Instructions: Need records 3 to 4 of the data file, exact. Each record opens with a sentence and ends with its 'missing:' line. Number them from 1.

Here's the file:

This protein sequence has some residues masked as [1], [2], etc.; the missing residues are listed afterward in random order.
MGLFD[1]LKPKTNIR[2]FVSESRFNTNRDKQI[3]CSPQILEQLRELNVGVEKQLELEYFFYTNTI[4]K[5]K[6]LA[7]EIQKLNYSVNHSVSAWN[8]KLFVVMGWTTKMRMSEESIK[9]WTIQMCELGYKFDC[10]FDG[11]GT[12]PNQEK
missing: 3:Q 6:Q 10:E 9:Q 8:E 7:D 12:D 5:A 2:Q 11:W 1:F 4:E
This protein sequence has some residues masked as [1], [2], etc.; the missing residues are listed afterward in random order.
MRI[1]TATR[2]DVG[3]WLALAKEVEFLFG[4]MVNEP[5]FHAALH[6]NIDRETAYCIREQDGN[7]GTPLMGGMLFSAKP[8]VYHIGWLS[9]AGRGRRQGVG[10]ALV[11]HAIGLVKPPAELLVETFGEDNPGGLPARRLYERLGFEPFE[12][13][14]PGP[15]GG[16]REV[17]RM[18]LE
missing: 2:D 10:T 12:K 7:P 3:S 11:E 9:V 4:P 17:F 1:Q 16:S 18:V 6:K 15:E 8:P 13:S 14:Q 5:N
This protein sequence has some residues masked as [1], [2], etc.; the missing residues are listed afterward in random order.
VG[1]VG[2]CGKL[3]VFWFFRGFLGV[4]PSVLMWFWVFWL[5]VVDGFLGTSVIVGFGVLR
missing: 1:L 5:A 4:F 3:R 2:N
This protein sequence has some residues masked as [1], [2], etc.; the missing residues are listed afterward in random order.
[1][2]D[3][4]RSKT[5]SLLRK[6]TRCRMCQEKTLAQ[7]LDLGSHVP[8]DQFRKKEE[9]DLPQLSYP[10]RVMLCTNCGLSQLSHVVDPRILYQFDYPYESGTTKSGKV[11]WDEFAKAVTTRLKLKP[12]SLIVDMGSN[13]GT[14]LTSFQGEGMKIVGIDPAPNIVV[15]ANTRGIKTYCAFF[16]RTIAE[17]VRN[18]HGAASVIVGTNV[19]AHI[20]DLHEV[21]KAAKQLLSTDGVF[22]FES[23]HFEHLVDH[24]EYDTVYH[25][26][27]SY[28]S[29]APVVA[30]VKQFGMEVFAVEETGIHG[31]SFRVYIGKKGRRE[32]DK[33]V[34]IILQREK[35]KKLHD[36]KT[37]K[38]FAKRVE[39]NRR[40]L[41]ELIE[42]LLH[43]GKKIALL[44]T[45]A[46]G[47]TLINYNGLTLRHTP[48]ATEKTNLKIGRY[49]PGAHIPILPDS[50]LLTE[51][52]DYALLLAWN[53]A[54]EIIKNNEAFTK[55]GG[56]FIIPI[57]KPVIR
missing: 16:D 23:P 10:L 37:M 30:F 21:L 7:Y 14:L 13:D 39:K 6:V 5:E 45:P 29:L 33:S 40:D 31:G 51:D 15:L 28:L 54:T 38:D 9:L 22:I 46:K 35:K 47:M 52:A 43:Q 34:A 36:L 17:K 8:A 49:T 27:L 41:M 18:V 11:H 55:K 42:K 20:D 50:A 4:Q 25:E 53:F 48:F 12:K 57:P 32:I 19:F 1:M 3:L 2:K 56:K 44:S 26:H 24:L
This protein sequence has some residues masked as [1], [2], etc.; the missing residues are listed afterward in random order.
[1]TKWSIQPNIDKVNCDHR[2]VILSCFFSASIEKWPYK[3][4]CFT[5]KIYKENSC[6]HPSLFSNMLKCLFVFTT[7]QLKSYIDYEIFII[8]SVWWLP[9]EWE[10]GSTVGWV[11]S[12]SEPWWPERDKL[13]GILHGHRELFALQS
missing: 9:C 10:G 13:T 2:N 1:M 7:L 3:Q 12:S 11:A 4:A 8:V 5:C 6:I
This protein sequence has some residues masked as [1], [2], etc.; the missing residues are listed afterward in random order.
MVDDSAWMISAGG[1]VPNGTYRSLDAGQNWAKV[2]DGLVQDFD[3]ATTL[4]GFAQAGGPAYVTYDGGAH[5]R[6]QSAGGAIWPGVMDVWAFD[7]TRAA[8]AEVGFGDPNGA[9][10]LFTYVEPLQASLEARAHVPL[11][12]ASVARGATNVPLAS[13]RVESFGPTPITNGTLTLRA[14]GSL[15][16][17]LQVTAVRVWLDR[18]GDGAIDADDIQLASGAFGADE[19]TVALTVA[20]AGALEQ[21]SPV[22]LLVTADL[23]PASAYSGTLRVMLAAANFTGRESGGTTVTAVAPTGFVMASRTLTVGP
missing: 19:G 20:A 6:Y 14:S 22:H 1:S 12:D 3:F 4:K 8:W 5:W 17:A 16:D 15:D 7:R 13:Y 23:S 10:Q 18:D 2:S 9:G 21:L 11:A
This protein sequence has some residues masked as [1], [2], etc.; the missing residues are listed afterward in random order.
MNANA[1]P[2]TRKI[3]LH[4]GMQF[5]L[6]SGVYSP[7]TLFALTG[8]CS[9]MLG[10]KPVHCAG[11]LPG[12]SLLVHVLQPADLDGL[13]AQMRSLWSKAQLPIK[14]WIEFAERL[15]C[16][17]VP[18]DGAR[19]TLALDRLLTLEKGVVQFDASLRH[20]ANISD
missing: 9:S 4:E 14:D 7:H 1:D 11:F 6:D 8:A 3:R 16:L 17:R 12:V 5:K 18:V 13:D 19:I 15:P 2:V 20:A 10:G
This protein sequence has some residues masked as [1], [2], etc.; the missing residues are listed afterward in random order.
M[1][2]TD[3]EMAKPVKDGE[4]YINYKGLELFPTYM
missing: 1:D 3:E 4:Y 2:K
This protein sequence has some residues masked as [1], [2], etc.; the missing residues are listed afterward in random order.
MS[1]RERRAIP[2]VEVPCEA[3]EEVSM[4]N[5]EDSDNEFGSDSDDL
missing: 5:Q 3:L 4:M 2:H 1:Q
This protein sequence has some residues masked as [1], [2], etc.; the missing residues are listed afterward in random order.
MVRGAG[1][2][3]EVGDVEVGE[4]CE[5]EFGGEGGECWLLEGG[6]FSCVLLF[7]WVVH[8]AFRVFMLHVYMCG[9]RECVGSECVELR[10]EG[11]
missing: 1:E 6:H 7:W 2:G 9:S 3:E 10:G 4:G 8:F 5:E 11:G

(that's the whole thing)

This protein sequence has some residues masked as [1], [2], etc.; the missing residues are listed afterward in random order.
VG[1]VG[2]CGKL[3]VFWFFRGFLGV[4]PSVLMWFWVFWL[5]VVDGFLGTSVIVGFGVLR
missing: 1:L 5:A 4:F 3:R 2:N
This protein sequence has some residues masked as [1], [2], etc.; the missing residues are listed afterward in random order.
[1][2]D[3][4]RSKT[5]SLLRK[6]TRCRMCQEKTLAQ[7]LDLGSHVP[8]DQFRKKEE[9]DLPQLSYP[10]RVMLCTNCGLSQLSHVVDPRILYQFDYPYESGTTKSGKV[11]WDEFAKAVTTRLKLKP[12]SLIVDMGSN[13]GT[14]LTSFQGEGMKIVGIDPAPNIVV[15]ANTRGIKTYCAFF[16]RTIAE[17]VRN[18]HGAASVIVGTNV[19]AHI[20]DLHEV[21]KAAKQLLSTDGVF[22]FES[23]HFEHLVDH[24]EYDTVYH[25][26][27]SY[28]S[29]APVVA[30]VKQFGMEVFAVEETGIHG[31]SFRVYIGKKGRRE[32]DK[33]V[34]IILQREK[35]KKLHD[36]KT[37]K[38]FAKRVE[39]NRR[40]L[41]ELIE[42]LLH[43]GKKIALL[44]T[45]A[46]G[47]TLINYNGLTLRHTP[48]ATEKTNLKIGRY[49]PGAHIPILPDS[50]LLTE[51][52]DYALLLAWN[53]A[54]EIIKNNEAFTK[55]GG[56]FIIPI[57]KPVIR
missing: 16:D 23:P 10:L 37:M 30:F 21:L 7:Y 14:L 13:D 39:K 6:V 5:E 45:P 29:L 33:S 40:D 31:G 51:D 15:L 28:L 54:T 38:D 9:L 22:I 46:K 35:K 47:M 52:A 43:Q 34:A 36:L 17:K 8:A 49:T 27:L 41:M 18:V 11:H 55:K 42:K 20:D 50:A 4:Q 25:E 53:F 48:F 12:K 57:P 32:I 19:F 1:M 3:L 2:K 56:K 44:S 26:H 24:L